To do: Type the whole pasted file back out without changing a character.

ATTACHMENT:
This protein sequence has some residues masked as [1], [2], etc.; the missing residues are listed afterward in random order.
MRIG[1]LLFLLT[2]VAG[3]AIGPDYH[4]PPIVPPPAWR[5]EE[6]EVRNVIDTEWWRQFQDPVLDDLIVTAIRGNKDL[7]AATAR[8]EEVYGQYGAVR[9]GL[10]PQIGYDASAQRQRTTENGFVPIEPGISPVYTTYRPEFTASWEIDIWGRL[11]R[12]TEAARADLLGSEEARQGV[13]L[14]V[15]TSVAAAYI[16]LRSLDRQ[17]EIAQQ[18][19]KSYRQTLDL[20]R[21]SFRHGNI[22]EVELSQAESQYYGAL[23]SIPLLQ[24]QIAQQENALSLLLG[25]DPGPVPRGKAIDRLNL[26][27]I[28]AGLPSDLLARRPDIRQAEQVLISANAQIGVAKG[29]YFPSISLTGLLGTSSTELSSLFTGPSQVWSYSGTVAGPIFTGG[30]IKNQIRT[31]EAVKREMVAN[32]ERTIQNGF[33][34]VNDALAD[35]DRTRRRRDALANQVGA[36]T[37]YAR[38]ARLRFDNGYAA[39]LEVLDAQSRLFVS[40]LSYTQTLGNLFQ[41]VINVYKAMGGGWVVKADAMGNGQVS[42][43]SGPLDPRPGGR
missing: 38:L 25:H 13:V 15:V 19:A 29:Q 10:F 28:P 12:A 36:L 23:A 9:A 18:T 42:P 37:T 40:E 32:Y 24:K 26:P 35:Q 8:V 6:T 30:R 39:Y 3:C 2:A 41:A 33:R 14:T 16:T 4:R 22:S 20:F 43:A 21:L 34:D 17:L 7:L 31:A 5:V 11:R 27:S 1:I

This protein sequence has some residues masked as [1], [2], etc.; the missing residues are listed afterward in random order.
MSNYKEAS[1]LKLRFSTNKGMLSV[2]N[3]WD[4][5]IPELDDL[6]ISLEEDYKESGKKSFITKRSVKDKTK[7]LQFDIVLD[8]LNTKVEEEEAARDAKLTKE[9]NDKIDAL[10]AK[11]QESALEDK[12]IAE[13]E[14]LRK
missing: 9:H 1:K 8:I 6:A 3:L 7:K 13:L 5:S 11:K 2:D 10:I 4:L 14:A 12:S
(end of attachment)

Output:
This protein sequence has some residues masked as [1], [2], etc.; the missing residues are listed afterward in random order.
MRIG[1]LLFLLT[2]VAG[3]AIGPDYH[4]PPIVPPPAWR[5]EE[6]EVRNVIDTEWWRQFQDPVLDDLIVTAIRGNKDL[7]AATAR[8]EEVYGQYGAVR[9]GL[10]PQIGYDASAQRQRTTENGFVPIEPGISPVYTTYRPEFTASWEIDIWGRL[11]R[12]TEAARADLLGSEEARQGV[13]L[14]V[15]TSVAAAYI[16]LRSLDRQ[17]EIAQQ[18][19]KSYRQTLDL[20]R[21]SFRHGNI[22]EVELSQAESQYYGAL[23]SIPLLQ[24]QIAQQENALSLLLG[25]DPGPVPRGKAIDRLNL[26][27]I[28]AGLPSDLLARRPDIRQAEQVLISANAQIGVAKG[29]YFPSISLTGLLGTSSTELSSLFTGPSQVWSYSGTVAGPIFTGG[30]IKNQIRT[31]EAVKREMVAN[32]ERTIQNGF[33][34]VNDALAD[35]DRTRRRRDALANQVGA[36]T[37]YAR[38]ARLRFDNGYAA[39]LEVLDAQSRLFVS[40]LSYTQTLGNLFQ[41]VINVYKAMGGGWVVKADAMGNGQVS[42][43]SGPLDPRPGGR
missing: 38:L 25:H 13:V 15:V 19:A 29:Q 10:F 28:P 12:A 36:L 23:A 9:A 18:T 42:P 37:T 40:E 32:Y 24:K 26:P 35:Q 8:V 6:T 30:R 39:Y 3:C 2:A 41:A 33:R 14:T 16:T 4:R 22:S 20:F 43:A 21:L 34:D 17:L 7:L 31:A 5:V 11:R 27:S 1:I

This protein sequence has some residues masked as [1], [2], etc.; the missing residues are listed afterward in random order.
MSNYKEAS[1]LKLRFSTNKGMLSV[2]N[3]WD[4][5]IPELDDL[6]ISLEEDYKESGKKSFITKRSVKDKTK[7]LQFDIVLD[8]LNTKVEEEEAARDAKLTKE[9]NDKIDAL[10]AK[11]QESALEDK[12]IAE[13]E[14]LRK
missing: 9:H 1:K 8:I 6:A 3:L 7:K 13:L 5:S 11:K 2:D 10:I 4:L 14:A 12:S